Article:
by Mitsuru Adachi; adapted by Lillian Olsen
published by Viz; $14.99 US
It’s difficult to know what to say about a consistent series. “More of the same” sounds like an insult, but if you’re enjoying the story so far, that’s exactly what you want.
Things do pick up with the introduction of a new character. Aoba’s cousin comes to live with her family, and he’s an oddball. His father is a famous mountain climber, so he’s traveled the world and has a fondness for high places. The girls like his sense of mystery, but he only has eyes for Aoba. This provides some useful complication for the love/hate relationship between Aoba and boy-next-door Ko.
The cousin’s presence is changing her life, but so far, only in small ways, like making her put on more suitable clothing when hanging around the house. The teenage crushes balance out the competition aspects of the baseball games. Serious play becomes the focus only in the second half of this double-sized volume, as the tournament begins.
Aoba’s one of the best athletes on the school team, but she can’t officially play for the team because she’s female. The coach appreciates her value, in the meantime, as inspiring the male players to do better so they don’t “lose to a girl”.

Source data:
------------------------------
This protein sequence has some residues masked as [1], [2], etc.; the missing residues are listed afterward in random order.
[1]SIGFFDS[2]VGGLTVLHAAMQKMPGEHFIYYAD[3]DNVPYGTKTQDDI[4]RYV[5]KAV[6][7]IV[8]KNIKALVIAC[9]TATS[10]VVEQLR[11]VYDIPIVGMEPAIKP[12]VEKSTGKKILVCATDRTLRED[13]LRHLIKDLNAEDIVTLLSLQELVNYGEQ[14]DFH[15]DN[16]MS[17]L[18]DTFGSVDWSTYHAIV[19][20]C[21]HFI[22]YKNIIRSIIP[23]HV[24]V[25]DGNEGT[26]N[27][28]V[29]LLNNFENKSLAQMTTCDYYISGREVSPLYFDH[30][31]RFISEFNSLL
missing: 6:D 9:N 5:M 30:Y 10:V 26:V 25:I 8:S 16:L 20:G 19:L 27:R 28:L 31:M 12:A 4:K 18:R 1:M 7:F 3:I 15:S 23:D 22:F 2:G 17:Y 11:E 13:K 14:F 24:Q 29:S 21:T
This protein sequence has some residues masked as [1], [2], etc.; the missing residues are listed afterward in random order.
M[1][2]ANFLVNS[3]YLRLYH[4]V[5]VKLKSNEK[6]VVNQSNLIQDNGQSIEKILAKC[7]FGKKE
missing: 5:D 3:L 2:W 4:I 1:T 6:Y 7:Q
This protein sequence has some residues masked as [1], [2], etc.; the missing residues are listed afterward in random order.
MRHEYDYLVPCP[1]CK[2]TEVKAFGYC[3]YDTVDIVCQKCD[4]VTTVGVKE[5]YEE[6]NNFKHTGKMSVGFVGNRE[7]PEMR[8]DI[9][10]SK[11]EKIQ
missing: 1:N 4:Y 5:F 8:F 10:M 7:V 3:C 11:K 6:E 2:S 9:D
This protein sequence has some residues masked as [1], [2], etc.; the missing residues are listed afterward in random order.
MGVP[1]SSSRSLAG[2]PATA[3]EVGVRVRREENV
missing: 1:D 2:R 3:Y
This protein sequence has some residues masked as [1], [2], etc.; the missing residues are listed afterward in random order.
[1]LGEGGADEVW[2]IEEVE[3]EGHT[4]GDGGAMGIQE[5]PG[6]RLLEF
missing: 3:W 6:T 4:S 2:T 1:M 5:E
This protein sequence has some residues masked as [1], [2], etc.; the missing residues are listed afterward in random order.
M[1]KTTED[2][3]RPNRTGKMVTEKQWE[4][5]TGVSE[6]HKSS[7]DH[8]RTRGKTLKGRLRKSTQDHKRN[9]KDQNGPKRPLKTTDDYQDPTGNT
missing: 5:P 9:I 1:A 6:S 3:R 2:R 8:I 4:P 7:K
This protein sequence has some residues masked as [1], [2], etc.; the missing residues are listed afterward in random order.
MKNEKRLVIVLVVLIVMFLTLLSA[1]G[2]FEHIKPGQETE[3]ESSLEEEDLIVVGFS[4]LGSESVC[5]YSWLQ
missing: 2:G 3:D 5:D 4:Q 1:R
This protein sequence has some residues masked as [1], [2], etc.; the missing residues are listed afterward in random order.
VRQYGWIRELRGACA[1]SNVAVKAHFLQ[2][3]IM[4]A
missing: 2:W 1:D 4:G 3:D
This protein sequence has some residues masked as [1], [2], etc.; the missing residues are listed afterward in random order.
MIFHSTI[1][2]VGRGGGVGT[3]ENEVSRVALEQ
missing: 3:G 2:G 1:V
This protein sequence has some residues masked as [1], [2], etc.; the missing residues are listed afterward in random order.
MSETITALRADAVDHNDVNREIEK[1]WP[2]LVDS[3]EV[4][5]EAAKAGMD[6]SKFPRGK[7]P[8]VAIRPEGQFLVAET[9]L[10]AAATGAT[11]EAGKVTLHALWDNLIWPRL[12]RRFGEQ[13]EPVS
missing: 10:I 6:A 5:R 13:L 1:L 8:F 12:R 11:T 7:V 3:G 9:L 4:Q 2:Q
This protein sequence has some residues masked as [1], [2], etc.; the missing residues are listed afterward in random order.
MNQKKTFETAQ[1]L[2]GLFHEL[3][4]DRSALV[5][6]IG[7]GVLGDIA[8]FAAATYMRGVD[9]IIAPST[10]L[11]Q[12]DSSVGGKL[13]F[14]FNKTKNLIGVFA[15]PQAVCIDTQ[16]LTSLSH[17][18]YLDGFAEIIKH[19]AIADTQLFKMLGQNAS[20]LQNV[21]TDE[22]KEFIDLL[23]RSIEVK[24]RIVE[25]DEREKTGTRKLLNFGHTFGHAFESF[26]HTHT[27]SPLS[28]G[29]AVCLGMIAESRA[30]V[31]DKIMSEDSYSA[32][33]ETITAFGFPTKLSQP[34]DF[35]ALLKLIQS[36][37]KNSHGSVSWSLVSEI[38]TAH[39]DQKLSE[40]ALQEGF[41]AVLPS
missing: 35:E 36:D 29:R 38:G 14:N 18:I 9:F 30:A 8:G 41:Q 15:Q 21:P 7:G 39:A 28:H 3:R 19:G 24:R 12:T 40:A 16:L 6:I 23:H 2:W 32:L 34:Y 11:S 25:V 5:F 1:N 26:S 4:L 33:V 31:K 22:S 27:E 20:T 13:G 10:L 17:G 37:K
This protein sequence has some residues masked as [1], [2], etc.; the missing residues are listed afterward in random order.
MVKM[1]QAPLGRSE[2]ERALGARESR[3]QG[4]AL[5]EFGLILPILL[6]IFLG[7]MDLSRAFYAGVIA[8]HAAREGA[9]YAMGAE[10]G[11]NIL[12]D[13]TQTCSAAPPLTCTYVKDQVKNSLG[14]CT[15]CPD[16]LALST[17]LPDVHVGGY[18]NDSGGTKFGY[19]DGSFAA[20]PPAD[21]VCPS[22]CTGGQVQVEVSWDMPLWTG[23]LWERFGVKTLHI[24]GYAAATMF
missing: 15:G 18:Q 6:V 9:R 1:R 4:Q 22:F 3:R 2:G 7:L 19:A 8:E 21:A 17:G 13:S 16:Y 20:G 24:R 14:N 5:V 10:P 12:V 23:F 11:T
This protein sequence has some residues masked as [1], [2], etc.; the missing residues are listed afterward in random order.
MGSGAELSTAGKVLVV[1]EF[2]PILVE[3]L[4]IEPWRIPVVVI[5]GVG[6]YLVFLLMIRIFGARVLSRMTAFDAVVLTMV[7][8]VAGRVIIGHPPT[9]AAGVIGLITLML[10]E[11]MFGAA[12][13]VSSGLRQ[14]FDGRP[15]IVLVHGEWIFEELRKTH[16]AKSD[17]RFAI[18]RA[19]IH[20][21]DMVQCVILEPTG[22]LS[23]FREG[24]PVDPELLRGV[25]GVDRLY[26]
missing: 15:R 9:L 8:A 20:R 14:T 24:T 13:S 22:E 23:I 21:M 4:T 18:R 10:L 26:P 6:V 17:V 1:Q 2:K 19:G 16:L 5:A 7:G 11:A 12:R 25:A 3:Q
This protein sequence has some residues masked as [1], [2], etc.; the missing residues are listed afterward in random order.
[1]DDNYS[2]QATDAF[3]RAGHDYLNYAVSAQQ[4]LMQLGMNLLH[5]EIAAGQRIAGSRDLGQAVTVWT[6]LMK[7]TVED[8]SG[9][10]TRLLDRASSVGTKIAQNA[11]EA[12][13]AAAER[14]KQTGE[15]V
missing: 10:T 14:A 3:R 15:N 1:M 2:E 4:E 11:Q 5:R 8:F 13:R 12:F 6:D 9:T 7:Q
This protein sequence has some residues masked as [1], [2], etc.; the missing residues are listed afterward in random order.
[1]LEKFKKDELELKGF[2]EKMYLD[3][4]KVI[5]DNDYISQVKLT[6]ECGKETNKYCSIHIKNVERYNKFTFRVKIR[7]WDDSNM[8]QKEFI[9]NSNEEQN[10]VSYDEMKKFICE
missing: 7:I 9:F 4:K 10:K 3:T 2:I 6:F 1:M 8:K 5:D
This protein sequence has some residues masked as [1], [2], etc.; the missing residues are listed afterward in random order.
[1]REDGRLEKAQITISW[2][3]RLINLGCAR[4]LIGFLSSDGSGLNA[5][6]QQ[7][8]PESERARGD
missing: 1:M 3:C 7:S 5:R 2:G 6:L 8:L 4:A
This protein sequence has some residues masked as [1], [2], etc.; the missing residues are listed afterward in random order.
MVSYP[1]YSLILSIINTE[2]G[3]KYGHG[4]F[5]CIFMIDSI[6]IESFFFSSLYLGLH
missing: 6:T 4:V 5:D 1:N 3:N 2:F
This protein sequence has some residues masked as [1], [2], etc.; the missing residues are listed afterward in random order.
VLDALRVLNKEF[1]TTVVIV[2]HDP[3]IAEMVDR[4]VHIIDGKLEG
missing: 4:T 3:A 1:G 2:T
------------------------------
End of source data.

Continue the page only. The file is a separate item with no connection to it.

The sense of pacing is my favorite part of the book, demonstrating Mitsuru Adachi’s mastery. Readers need to slow down and let the art guide them, with the wonderfully illustrated scene-setting moments creating beats. Inspiring images provide mood indicators and say a lot, wordlessly. They also allow for flashbacks to the memories that underpin so much of the series, as everyone remembers Aoba’s deceased sister and the way she changed their lives.
An early scene features conversation among several characters about another guy that’s told mostly from behind them. It’s a rare confidence that would choose to show many backs of the heads, but it’s a great choice that demonstrates how blase the characters are pretending to be, looking over their shoulders at each other and never making eye contact. So true to teen boys, trying to be cool! (The publisher provided a review copy.)